Judy Maksoud • Houston
In early May, Schlumberger Oilfield Services launched the DeepSTIM III, a fit-for-purpose stimulation vessel. Built to work in water depths as shallow as 20 ft, the vessel can also service deepwater wells.
The DeepSTIM III is equipped with advanced stimulation and information technology, high-speed data communications, antiroll systems, environmental waste containment, and data acquisition and transmission capability. DeepSTIM III also features an exclusive blending system to accommodate optimal high-rate frac-and-pack gravel-packing and matrix acidizing services. A computerized process-controlled system mixes stimulation fluids on the fly using fresh or seawater, which optimizes quality assurance and control, minimizes fluid waste, and reduces material costs.
Schlumberger's new stimulation vessel, DeepSTIM III, can work in as little as 20 ft of water.
A dynamic positioning system keeps the vessel in place using computer-aided thrusters built into the hull. And the satellite global positioning and sonar systems help assure operations continue in adverse weather.
The DeepSTIM III joins the DeepSTIM and DeepSTIM II stimulation vessels working in the Gulf of Mexico.
Fugro vessel gets an upgrade
Fugro Survey's advanced survey vessel Geo Searcher has been upgraded to enable it to gather hydrographic and geophysical data in greater water depths, at higher speeds, and in less ideal weather conditions.
New equipment includes a Kongsberg Simrad EM 1002 multibeam echo sounder, which operates at 95 kHz and provides twice the spatial resolution of the equipment it replaces. The device operates from the shoreline to depths of 1,000 m with cross-track coverage of 1,500 m in deeper waters.
The vessel also saw the installation of a GeoAcoustics GeoPulse sub-bottom profiling system. Sixteen hull-mounted transducers provide the narrow beam pattern necessary for deepwater operations in marginal weather conditions.
Halifax Shipyard launches AHTS
Halifax Shipyard, a division of Irving Shipbuilding Inc. in Halifax, Nova Scotia, Canada, launched the second of two newbuild anchor handling tug supply (AHTS) vessels on April 17.
The Atlantic Osprey is an Ulstein UT 722L design, measuring 80 m long and 18 m wide. The AHTS is designed for stand-by rescue, ROV operations, stand-in communications center, and firefighting as well as multifunction anchor handling, tug, and supply. The vessel is fitted out under deck to supply an offshore structure with all fluids required for operation and life.
Irving Shipbuilding Inc. launches a new AHTS in Halifax.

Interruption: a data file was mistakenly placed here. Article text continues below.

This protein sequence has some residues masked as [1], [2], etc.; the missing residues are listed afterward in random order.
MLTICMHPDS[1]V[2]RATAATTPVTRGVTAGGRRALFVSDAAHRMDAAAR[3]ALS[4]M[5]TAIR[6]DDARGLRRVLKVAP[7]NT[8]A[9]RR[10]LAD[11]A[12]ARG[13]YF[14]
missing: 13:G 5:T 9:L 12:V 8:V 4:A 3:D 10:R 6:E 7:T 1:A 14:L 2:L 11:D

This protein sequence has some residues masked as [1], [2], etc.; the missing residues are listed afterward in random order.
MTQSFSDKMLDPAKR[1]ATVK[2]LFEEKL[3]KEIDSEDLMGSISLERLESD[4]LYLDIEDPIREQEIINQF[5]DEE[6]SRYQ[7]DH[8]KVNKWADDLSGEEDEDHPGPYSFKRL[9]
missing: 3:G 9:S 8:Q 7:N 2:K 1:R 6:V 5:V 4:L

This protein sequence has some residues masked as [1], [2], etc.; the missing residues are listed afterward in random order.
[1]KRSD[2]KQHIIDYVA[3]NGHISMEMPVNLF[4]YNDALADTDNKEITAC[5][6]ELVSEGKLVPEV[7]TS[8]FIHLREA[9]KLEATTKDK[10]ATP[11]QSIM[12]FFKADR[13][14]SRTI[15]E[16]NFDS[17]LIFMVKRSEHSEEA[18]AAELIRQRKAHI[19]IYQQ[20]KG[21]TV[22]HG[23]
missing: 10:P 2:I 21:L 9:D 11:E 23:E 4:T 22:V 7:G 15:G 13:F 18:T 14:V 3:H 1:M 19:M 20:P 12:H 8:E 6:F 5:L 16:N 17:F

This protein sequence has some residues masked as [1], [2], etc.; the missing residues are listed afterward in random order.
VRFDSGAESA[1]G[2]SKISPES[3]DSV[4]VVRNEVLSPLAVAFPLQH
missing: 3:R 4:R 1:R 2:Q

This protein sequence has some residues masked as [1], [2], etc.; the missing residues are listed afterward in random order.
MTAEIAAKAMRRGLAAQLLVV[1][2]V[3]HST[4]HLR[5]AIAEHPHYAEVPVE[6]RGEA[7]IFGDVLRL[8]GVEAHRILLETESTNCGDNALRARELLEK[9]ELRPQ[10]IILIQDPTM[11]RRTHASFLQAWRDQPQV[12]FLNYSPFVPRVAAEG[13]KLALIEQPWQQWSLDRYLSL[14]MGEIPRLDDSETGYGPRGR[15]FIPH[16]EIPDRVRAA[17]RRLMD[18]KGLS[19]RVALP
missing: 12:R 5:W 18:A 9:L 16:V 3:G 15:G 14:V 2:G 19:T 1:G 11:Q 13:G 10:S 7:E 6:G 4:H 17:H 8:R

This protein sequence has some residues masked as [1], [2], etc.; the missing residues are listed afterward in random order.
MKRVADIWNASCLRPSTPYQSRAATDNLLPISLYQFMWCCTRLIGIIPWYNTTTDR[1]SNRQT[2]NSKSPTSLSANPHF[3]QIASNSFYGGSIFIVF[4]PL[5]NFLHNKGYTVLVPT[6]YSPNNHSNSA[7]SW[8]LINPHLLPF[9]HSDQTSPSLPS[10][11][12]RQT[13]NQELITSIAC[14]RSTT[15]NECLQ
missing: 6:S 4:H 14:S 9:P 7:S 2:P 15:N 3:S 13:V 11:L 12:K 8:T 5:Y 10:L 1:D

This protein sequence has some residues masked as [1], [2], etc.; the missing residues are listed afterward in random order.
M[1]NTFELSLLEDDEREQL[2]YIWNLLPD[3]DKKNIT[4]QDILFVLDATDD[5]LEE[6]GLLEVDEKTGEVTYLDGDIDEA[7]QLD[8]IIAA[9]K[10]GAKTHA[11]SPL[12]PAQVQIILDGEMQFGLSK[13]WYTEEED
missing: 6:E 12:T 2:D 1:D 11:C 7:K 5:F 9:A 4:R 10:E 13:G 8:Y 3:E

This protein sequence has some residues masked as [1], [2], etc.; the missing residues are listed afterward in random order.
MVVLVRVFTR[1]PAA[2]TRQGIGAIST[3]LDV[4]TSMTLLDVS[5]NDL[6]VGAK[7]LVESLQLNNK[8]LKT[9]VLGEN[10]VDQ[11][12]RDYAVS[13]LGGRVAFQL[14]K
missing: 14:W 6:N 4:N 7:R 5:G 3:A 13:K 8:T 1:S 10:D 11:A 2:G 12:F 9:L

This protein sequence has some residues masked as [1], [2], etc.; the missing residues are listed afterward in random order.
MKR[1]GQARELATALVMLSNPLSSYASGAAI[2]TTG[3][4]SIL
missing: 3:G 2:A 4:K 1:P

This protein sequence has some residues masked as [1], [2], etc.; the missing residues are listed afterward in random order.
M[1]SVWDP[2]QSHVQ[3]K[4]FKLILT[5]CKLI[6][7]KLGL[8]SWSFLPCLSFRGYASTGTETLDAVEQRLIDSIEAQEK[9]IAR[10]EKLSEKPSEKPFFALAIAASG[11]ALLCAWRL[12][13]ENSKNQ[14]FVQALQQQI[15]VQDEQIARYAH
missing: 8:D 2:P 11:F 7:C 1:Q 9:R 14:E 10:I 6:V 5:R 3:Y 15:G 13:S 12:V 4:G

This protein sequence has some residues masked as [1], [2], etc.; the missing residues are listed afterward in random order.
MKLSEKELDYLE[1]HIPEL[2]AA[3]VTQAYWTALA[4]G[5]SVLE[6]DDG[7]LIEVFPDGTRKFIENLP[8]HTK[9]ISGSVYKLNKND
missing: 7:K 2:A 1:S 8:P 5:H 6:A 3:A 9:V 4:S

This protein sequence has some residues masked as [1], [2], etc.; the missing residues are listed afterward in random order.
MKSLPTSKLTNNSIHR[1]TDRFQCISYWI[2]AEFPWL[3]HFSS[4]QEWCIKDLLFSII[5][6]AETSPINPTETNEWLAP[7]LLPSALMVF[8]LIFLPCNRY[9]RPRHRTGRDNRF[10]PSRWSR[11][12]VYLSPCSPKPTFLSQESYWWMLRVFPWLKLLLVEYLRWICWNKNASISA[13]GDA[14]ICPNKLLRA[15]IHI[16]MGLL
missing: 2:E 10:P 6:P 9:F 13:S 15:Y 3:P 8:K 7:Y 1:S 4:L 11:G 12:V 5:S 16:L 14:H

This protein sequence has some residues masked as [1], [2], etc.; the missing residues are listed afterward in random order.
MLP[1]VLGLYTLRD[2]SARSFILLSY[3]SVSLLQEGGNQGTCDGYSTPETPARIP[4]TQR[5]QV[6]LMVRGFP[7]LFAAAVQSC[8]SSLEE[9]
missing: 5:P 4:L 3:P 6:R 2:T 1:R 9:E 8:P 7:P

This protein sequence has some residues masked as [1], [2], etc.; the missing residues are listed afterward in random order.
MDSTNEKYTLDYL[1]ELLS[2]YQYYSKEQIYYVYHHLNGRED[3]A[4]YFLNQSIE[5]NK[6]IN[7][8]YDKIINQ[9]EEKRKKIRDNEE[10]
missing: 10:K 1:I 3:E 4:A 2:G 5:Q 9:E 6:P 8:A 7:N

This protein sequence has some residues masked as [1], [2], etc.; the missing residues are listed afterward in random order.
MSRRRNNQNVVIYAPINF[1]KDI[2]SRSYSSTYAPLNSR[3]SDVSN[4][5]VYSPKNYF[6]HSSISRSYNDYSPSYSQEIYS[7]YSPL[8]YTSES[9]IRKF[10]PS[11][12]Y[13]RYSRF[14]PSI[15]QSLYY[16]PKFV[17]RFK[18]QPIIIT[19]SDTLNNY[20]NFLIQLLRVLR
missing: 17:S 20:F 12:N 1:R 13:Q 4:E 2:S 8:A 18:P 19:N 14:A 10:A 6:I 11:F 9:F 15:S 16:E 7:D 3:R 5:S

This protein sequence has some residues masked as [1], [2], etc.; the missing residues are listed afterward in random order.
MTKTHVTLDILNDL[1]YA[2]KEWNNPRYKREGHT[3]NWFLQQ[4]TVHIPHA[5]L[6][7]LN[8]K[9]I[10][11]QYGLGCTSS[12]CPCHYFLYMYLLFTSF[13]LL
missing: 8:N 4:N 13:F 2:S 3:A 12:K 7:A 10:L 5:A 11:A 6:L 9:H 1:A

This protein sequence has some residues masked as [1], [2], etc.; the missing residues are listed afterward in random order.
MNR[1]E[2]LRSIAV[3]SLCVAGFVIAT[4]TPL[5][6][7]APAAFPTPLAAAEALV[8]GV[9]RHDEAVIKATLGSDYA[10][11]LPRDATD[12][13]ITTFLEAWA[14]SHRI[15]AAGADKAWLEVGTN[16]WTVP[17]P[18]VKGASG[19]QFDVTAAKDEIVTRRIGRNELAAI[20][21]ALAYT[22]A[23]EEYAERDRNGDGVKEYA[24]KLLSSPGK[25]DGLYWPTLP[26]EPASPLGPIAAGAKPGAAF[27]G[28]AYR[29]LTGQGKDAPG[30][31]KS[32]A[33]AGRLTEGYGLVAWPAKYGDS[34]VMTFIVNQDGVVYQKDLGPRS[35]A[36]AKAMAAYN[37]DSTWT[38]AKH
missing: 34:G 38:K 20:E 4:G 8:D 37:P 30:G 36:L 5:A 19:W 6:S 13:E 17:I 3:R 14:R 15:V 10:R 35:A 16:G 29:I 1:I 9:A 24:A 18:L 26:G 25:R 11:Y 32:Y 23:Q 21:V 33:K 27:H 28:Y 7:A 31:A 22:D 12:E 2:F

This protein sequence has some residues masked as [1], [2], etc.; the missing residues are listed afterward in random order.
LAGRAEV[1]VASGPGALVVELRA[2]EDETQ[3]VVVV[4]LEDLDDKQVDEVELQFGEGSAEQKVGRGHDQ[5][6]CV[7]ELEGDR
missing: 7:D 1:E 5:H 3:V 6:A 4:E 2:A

The Atlantic Osprey features 500-metric-ton winches and has 550 sq m of deck space and a deck cargo weight of 900 metric tons.
The Atlantic Osprey was launched bow first into Halifax harbor, then proceeded to one of Halifax Shipyard's floating docks for complete blasting and coating of the hull.
The owner, Atlantic Towing Ltd., will take delivery of the new AHTS later this year. Halifax Shipyard also built Atlantic Osprey's sister vessels, the Atlantic Eagle and Atlantic Hawk.
Keppel sets up Kazakh facility
Keppel Offshore & Marine Ltd. is setting up an offshore engineering and construction facility in Kazakhstan.
According to Chairman and CEO Choo Chiau Beng, the new yard will complement another Keppel joint venture shipyard, Caspian Shipyard Co., in Baku, Azerbaijan.
The engineering and construction facility is adjacent to the Aktau Sea Port facing the Caspian Sea and is within the Free Economic Zone of Aktau.
The principal activities of Keppel Kazakhstan LLP will be design, construction, conversion, and repair of offshore drilling units and structures and specialized vessels, such as tugs and supply boats. The company also will act as an offshore supply and logistics base.
This new infrastructure component will be useful if the Kazakhstan government proceeds with plans announced in April 2003 to develop offshore oil and gas fields in the Caspian Sea to reach a production level of 50 million tons of oil per year by 2015.
BOA moves into new markets
Trondheim-based BOA Offshore is moving into the specialist offshore construction market with a new vessel. The BOA Deep C, designed specifically for offshore construction work, will be among the largest and most versatile as well as the most capable and powerful ships of its kind ever built, the company said.
The dynamically positioned vessel will work in the subsea market, performing subsea installations, mooring system and pipeline repairs, and template and anchor pattern installations. The vessel will be able to work at the previously inaccessible water depth of 2,000 m.
The BOA Deep C will be 120 m long with a beam of 27 m and will be have a gross rated tonnage of 10,000 metric tons. The BOA Deep C will be equi-pped with a 7.2-m-square moon pool, two 250-metric-ton heave-compensated cranes, a stern roller designed for a downward pull of 750 metric tons, and a bollard pull rating of well over 260 metric tons. The vessel will carry two workclass remotely operated vehicles, both equipped with guided launching systems for ex-treme conditions operation.
The BOA Deep C is due to undergo sea trials in December 2003 and is scheduled for delivery by year-end.